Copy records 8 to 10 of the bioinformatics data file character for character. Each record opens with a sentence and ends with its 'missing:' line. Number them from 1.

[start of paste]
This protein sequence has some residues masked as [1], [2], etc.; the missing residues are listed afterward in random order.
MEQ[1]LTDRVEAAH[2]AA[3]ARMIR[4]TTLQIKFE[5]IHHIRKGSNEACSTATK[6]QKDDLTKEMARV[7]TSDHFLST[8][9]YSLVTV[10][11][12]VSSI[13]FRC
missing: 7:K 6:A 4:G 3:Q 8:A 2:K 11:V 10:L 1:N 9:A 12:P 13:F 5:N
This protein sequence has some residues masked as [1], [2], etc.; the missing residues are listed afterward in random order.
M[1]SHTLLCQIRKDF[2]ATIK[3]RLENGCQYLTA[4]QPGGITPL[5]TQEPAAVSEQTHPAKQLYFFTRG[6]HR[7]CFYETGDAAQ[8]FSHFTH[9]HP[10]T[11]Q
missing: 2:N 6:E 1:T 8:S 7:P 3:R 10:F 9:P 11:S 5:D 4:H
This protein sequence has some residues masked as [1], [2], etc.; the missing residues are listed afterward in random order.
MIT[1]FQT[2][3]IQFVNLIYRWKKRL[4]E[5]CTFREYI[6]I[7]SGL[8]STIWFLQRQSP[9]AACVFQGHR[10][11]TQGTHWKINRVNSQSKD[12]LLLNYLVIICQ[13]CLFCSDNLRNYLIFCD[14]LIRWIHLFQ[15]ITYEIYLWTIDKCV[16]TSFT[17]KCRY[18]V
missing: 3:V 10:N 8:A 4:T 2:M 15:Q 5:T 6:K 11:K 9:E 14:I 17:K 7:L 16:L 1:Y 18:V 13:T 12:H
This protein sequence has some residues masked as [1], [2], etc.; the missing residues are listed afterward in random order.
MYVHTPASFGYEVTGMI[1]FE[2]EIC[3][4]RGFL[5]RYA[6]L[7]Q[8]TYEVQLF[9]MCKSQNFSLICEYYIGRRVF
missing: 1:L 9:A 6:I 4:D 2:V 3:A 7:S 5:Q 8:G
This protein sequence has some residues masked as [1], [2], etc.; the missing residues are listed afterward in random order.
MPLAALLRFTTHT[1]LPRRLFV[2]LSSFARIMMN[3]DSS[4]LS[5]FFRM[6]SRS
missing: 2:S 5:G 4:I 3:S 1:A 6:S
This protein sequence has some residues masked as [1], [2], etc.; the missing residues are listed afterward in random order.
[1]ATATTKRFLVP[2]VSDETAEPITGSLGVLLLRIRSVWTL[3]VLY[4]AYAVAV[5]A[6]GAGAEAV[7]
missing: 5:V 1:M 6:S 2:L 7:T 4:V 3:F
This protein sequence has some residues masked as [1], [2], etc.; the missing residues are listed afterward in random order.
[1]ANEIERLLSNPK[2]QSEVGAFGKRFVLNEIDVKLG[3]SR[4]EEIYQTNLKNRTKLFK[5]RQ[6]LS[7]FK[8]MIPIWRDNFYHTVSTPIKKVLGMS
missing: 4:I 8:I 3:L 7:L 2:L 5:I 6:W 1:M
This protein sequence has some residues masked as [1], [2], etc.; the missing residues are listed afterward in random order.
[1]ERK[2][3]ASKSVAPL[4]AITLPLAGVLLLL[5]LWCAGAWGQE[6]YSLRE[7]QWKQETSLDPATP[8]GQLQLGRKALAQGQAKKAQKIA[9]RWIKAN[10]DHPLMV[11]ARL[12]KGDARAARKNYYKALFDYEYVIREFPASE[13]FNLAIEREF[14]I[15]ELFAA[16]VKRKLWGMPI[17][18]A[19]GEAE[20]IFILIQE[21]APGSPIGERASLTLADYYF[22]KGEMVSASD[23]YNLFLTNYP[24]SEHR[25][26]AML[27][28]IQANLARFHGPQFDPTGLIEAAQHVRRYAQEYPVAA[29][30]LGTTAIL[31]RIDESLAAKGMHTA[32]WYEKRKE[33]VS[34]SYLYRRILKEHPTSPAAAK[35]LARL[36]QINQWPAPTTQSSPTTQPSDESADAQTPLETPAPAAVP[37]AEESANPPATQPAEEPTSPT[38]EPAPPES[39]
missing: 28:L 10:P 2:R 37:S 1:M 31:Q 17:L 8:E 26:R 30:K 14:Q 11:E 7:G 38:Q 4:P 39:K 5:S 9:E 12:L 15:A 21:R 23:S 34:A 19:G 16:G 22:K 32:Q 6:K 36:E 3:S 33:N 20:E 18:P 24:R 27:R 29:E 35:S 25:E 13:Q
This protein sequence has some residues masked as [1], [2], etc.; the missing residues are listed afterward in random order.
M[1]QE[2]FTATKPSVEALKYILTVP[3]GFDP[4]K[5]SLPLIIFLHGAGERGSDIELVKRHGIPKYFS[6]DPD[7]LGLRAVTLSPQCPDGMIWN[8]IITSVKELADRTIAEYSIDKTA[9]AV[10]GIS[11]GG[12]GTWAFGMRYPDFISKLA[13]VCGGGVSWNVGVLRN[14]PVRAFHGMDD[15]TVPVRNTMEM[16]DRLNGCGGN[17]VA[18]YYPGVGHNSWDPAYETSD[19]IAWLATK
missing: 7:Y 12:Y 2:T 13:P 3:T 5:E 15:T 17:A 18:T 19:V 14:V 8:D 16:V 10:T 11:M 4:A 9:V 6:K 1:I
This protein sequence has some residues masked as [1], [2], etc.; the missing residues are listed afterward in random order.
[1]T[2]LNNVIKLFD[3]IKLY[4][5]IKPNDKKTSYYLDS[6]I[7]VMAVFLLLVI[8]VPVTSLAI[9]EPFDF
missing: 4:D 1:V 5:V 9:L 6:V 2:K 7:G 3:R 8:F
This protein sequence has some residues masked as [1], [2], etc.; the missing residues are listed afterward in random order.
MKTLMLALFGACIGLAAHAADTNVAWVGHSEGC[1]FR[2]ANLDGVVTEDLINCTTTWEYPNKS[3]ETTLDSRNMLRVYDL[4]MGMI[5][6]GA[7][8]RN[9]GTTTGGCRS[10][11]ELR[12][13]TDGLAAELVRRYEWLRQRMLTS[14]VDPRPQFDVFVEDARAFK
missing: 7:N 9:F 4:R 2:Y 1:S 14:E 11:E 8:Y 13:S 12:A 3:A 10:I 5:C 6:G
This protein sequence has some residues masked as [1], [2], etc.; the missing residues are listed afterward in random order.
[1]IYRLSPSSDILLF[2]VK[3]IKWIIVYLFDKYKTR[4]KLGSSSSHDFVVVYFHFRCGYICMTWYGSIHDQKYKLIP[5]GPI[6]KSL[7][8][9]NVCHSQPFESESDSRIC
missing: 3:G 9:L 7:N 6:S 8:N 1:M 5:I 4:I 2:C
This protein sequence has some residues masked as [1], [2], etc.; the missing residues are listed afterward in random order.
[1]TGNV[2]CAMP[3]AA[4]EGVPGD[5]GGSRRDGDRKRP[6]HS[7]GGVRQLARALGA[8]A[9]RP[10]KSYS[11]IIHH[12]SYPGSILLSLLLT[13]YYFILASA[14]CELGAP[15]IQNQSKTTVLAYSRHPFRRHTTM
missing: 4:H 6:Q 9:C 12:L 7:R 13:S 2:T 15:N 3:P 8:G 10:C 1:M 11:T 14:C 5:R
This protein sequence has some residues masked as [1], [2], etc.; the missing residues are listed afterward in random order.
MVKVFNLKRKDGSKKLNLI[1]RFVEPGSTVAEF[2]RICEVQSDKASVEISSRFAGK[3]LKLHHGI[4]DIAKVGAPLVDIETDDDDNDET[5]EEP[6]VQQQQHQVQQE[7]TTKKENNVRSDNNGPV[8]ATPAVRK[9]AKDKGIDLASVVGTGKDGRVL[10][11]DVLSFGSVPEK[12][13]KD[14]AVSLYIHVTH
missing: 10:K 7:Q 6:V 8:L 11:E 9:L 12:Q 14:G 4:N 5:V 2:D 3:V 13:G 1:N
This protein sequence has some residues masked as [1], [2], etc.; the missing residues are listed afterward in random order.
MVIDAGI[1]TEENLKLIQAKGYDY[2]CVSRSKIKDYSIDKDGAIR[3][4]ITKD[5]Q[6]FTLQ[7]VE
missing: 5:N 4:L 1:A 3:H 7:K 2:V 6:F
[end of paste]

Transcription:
This protein sequence has some residues masked as [1], [2], etc.; the missing residues are listed afterward in random order.
[1]ERK[2][3]ASKSVAPL[4]AITLPLAGVLLLL[5]LWCAGAWGQE[6]YSLRE[7]QWKQETSLDPATP[8]GQLQLGRKALAQGQAKKAQKIA[9]RWIKAN[10]DHPLMV[11]ARL[12]KGDARAARKNYYKALFDYEYVIREFPASE[13]FNLAIEREF[14]I[15]ELFAA[16]VKRKLWGMPI[17][18]A[19]GEAE[20]IFILIQE[21]APGSPIGERASLTLADYYF[22]KGEMVSASD[23]YNLFLTNYP[24]SEHR[25][26]AML[27][28]IQANLARFHGPQFDPTGLIEAAQHVRRYAQEYPVAA[29][30]LGTTAIL[31]RIDESLAAKGMHTA[32]WYEKRKE[33]VS[34]SYLYRRILKEHPTSPAAAK[35]LARL[36]QINQWPAPTTQSSPTTQPSDESADAQTPLETPAPAAVP[37]AEESANPPATQPAEEPTSPT[38]EPAPPES[39]
missing: 28:L 10:P 2:R 37:S 1:M 31:Q 17:L 8:E 26:R 30:K 14:Q 11:E 7:G 38:Q 4:P 39:K 5:S 9:E 12:L 15:A 21:R 23:S 34:A 19:G 16:G 22:K 32:Q 6:K 36:E 3:S 33:N 20:E 18:P 24:R 27:R 29:E 35:S 25:E 13:Q
This protein sequence has some residues masked as [1], [2], etc.; the missing residues are listed afterward in random order.
M[1]QE[2]FTATKPSVEALKYILTVP[3]GFDP[4]K[5]SLPLIIFLHGAGERGSDIELVKRHGIPKYFS[6]DPD[7]LGLRAVTLSPQCPDGMIWN[8]IITSVKELADRTIAEYSIDKTA[9]AV[10]GIS[11]GG[12]GTWAFGMRYPDFISKLA[13]VCGGGVSWNVGVLRN[14]PVRAFHGMDD[15]TVPVRNTMEM[16]DRLNGCGGN[17]VA[18]YYPGVGHNSWDPAYETSD[19]IAWLATK
missing: 7:Y 12:Y 2:T 13:P 3:T 5:E 15:T 17:A 18:T 19:V 14:V 8:D 16:V 10:T 11:M 4:A 9:V 6:K 1:I
This protein sequence has some residues masked as [1], [2], etc.; the missing residues are listed afterward in random order.
[1]T[2]LNNVIKLFD[3]IKLY[4][5]IKPNDKKTSYYLDS[6]I[7]VMAVFLLLVI[8]VPVTSLAI[9]EPFDF
missing: 4:D 1:V 5:V 9:L 6:V 2:K 7:G 3:R 8:F